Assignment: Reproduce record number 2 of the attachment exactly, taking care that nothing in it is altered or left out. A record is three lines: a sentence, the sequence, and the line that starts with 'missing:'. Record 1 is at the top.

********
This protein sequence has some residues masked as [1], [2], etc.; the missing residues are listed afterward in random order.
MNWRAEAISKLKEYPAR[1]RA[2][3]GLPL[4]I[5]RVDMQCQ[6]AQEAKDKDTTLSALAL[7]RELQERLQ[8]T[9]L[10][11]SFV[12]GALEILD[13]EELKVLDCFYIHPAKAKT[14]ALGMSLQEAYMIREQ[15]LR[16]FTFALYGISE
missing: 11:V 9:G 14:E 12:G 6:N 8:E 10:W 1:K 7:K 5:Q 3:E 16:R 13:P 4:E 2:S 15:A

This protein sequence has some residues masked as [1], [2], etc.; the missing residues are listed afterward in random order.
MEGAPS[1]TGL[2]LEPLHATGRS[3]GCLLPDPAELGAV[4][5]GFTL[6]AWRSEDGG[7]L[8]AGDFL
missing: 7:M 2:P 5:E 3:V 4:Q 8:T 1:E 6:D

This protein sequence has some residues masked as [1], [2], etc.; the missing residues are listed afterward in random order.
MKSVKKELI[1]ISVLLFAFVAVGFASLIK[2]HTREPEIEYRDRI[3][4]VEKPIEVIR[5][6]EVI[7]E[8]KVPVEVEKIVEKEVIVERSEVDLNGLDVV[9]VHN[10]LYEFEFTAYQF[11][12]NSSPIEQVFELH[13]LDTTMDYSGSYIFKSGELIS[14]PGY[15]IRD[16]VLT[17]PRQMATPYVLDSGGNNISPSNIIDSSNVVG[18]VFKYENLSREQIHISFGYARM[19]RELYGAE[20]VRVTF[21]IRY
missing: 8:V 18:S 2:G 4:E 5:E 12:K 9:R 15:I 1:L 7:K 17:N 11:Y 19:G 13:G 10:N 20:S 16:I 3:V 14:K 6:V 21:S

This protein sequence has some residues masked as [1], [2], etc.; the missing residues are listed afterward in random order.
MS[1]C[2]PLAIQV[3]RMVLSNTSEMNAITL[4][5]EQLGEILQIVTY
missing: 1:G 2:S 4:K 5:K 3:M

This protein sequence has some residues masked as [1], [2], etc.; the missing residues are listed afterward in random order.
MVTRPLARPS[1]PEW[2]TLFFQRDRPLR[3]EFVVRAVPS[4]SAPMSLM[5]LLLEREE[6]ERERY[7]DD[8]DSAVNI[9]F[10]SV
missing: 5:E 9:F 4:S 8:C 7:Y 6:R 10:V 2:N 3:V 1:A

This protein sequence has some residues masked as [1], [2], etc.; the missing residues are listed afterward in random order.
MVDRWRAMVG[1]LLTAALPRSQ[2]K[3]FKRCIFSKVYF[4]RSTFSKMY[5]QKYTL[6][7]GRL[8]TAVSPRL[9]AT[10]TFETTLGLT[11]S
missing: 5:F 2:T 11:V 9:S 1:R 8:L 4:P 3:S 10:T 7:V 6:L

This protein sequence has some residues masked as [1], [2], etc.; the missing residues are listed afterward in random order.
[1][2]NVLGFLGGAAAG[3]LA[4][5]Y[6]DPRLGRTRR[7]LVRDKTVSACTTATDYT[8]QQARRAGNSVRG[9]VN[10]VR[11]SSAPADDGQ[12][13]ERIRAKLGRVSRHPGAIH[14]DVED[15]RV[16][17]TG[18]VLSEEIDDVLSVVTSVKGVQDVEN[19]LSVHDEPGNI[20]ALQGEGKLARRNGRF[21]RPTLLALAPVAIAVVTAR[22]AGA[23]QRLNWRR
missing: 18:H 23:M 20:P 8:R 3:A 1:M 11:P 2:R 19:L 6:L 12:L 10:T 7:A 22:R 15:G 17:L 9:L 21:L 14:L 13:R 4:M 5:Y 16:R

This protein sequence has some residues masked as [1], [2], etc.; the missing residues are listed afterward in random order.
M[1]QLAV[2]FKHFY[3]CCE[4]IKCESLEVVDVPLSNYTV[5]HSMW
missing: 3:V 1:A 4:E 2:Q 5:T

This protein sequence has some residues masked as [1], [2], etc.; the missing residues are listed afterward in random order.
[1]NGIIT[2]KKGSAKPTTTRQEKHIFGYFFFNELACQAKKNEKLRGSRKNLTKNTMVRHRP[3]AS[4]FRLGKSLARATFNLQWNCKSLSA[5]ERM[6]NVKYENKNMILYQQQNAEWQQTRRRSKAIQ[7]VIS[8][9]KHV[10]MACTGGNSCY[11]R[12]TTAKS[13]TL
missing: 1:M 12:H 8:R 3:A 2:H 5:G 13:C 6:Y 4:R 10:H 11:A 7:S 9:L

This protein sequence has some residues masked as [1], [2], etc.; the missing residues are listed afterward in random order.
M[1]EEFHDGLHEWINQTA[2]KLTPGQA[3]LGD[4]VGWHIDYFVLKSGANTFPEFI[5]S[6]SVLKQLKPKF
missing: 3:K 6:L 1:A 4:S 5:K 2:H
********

This protein sequence has some residues masked as [1], [2], etc.; the missing residues are listed afterward in random order.
MEGAPS[1]TGL[2]LEPLHATGRS[3]GCLLPDPAELGAV[4][5]GFTL[6]AWRSEDGG[7]L[8]AGDFL
missing: 7:M 2:P 5:E 3:V 4:Q 8:T 1:E 6:D